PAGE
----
"I'm not a racist, but..."
There's an odd saying going around these days. Whenever a conversation about Czechs and Roma starts, many in the Czech Republic invariably seem to use the phrase "I'm not a racist, but..." (Nejsem rasista, ale...) and then continue speaking, more often than not uttering racist statements along the way.
In many ways they are using the term "racist" in these instances to mean "hate-monger", and clearly very few people are boiling over with hate. People certainly don't want me to think that they are hateful, and the fact that they are speaking with a foreigner only heightens their sensitivity of the issue.
They are on the defensive. I often hear "It's absurd to claim that all Czechs are racists." Of course it is, and I regularly try to explain, that this statement itself would be racist in character.
It is far more fruitful to analyse words and statements rather than judge the people who make them. Let's not say a person is or is not a racist; let's say that this or that statement is or is not racist in character.
Here are a few of the racist statements, heard after "I am not a racist, but..."
All of these statements are racist, because they are racially or ethnically deterministic. They are prejudiced claims that an individual member of group X will have certain mental and social characteristics simply because he is a member of that racial group. The belief that underlies such statements is racism.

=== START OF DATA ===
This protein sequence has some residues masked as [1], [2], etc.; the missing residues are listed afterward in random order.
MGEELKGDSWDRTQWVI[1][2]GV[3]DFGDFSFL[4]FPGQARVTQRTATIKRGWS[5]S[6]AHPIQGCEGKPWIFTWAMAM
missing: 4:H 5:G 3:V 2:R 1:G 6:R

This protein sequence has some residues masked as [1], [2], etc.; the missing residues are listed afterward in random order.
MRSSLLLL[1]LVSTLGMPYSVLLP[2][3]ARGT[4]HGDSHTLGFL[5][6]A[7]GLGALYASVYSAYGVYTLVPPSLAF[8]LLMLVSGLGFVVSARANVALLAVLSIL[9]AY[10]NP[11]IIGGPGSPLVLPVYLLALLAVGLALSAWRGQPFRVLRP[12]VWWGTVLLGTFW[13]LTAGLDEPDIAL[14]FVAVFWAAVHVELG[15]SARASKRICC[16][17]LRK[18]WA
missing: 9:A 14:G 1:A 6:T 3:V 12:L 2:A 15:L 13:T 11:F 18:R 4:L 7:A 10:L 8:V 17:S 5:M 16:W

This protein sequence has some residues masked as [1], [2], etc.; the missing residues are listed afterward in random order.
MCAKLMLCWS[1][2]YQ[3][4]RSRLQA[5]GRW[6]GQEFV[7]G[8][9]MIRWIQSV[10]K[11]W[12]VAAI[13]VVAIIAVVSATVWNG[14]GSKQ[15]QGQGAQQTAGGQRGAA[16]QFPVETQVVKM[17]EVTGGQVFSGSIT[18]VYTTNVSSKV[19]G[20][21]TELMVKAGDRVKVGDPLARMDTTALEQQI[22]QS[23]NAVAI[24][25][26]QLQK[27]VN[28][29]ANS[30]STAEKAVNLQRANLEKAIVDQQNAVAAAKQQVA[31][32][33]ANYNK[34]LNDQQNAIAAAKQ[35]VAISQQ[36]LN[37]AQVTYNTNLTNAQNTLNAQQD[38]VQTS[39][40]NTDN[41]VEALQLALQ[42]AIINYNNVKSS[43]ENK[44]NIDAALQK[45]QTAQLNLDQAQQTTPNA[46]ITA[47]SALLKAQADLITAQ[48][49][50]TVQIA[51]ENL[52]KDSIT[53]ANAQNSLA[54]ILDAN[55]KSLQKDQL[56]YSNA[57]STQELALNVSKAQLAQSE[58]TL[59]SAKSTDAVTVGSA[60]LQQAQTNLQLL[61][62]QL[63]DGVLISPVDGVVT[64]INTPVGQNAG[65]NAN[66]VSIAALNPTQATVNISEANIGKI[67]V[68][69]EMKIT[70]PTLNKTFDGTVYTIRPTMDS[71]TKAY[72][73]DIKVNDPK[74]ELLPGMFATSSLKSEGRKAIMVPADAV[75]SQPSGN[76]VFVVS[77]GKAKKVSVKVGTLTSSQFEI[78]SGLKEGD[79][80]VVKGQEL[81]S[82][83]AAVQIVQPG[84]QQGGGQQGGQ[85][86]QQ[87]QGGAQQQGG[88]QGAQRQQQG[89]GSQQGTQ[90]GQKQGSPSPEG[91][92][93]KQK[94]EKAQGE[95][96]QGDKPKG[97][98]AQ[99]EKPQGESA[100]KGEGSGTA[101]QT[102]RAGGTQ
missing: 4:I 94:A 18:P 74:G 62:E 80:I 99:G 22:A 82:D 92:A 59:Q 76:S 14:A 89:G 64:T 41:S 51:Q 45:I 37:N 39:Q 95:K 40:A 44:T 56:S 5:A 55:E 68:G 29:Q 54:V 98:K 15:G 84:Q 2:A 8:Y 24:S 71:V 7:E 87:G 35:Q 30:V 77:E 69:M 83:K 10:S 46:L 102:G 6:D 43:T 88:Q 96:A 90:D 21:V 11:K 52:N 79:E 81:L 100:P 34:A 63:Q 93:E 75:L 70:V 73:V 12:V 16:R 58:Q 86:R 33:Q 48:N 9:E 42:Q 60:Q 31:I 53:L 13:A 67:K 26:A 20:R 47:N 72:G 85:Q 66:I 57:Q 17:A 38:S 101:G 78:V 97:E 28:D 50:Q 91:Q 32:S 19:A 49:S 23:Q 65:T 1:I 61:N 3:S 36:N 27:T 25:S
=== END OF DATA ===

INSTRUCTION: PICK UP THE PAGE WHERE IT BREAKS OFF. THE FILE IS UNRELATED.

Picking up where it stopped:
The phrase "I'm not a racist, but..." shows that many Czechs are on the defensive, and they are worried that "all Westerners" consider "all Czechs" to be racists. Certainly this is not true, but in a very real sense, these Czechs are now feeling the pain of racial prejudice: they are feeling what it is like when other people judge you simply according to your ethnic background.
Interestingly, these Czechs defend themselves by saying "I am not a racist" in the same way that some Roma defend themselves by saying "I do not steal, and I pay my rent." In both cases, the speaker is trying to break the stereotype that has been built up around the group he considers himself a member of.
On the plus side, the growing popularity of the phrase shows that at least people consider racists as unwelcome. Now, there remains the matter of getting people to know what racism actually is.